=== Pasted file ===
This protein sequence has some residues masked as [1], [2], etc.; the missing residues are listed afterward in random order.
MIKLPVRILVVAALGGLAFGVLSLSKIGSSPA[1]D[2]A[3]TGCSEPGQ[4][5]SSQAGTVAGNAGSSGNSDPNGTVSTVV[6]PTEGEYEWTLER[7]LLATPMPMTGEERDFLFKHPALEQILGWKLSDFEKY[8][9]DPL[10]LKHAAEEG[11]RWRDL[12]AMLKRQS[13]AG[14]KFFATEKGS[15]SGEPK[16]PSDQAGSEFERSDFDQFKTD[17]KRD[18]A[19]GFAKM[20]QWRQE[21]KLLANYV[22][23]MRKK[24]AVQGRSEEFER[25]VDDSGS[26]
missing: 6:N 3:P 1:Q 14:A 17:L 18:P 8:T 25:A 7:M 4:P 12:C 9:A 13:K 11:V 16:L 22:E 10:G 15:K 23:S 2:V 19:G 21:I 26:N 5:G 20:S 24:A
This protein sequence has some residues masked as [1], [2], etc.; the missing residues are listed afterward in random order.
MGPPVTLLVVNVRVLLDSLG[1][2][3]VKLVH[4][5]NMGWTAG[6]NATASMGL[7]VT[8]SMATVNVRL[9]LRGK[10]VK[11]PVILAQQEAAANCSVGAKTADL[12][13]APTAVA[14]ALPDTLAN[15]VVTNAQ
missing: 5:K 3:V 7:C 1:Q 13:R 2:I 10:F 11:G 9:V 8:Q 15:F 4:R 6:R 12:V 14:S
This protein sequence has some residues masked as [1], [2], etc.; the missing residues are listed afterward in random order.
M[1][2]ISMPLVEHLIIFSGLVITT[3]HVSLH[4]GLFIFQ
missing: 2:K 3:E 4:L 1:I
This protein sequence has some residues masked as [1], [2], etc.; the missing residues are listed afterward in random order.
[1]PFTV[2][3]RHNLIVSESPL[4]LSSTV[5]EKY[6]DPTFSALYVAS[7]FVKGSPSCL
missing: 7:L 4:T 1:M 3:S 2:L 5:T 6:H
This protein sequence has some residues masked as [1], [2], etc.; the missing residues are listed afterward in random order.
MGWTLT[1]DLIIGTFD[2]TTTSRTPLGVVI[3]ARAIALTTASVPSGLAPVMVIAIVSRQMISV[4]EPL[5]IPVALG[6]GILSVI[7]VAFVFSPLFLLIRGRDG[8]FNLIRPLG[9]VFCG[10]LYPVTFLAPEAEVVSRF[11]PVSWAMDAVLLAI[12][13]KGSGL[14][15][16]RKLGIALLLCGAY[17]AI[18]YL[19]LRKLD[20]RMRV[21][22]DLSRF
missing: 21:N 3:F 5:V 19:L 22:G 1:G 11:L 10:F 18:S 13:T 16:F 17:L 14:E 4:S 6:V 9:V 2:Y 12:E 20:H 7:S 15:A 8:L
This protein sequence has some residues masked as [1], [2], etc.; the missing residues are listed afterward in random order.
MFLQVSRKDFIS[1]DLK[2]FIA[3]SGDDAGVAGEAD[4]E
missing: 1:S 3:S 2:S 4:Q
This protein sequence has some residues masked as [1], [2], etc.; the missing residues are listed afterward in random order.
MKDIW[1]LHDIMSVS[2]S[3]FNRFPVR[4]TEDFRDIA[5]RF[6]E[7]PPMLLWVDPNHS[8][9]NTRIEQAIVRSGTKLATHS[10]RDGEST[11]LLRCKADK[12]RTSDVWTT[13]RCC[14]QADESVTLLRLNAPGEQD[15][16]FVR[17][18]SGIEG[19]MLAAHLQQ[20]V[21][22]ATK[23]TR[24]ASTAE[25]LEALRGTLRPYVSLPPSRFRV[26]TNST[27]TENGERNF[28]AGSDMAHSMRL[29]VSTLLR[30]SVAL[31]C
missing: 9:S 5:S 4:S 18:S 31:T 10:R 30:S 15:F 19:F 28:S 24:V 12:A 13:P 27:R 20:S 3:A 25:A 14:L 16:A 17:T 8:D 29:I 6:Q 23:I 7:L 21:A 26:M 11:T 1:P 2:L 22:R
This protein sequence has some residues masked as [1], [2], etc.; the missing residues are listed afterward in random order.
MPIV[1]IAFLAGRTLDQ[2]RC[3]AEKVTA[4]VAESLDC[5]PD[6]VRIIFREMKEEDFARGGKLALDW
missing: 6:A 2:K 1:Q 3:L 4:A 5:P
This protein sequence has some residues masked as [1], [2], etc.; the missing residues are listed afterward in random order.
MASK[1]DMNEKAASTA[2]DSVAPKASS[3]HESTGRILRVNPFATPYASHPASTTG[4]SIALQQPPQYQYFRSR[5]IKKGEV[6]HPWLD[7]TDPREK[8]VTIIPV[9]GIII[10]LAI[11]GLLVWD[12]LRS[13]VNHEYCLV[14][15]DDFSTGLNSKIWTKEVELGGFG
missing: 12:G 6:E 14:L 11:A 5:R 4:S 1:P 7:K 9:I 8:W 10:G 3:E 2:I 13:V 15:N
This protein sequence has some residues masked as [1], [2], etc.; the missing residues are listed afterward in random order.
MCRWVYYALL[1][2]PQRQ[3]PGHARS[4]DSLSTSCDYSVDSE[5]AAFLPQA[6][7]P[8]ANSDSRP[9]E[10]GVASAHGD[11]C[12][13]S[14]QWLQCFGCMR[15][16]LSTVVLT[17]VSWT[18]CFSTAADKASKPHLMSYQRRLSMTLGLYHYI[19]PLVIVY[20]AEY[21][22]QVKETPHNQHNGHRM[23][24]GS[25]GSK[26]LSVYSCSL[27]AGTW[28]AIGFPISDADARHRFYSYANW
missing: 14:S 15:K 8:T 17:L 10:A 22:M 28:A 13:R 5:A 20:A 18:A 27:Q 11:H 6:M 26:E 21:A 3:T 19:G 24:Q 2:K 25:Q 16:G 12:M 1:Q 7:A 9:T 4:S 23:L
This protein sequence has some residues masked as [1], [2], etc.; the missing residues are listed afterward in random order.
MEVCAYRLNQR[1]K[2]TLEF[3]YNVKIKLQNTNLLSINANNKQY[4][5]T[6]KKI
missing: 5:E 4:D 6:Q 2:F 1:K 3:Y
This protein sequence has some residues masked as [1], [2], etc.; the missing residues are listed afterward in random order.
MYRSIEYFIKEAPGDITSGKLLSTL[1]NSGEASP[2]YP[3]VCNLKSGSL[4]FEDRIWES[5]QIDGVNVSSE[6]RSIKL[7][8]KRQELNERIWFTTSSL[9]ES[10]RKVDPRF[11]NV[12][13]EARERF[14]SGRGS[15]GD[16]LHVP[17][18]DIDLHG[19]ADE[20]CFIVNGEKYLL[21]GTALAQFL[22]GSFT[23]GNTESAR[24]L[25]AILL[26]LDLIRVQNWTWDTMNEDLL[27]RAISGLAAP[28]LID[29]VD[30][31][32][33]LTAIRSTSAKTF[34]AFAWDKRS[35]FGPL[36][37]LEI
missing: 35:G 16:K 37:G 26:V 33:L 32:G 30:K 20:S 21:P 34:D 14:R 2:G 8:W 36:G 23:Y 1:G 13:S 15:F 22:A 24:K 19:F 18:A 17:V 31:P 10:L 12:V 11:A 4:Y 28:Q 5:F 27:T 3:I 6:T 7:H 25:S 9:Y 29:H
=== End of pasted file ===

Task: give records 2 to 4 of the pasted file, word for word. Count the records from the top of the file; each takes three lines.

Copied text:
This protein sequence has some residues masked as [1], [2], etc.; the missing residues are listed afterward in random order.
MGPPVTLLVVNVRVLLDSLG[1][2][3]VKLVH[4][5]NMGWTAG[6]NATASMGL[7]VT[8]SMATVNVRL[9]LRGK[10]VK[11]PVILAQQEAAANCSVGAKTADL[12][13]APTAVA[14]ALPDTLAN[15]VVTNAQ
missing: 5:K 3:V 7:C 1:Q 13:R 2:I 10:F 11:G 9:V 8:Q 15:F 4:R 6:R 12:V 14:S
This protein sequence has some residues masked as [1], [2], etc.; the missing residues are listed afterward in random order.
M[1][2]ISMPLVEHLIIFSGLVITT[3]HVSLH[4]GLFIFQ
missing: 2:K 3:E 4:L 1:I
This protein sequence has some residues masked as [1], [2], etc.; the missing residues are listed afterward in random order.
[1]PFTV[2][3]RHNLIVSESPL[4]LSSTV[5]EKY[6]DPTFSALYVAS[7]FVKGSPSCL
missing: 7:L 4:T 1:M 3:S 2:L 5:T 6:H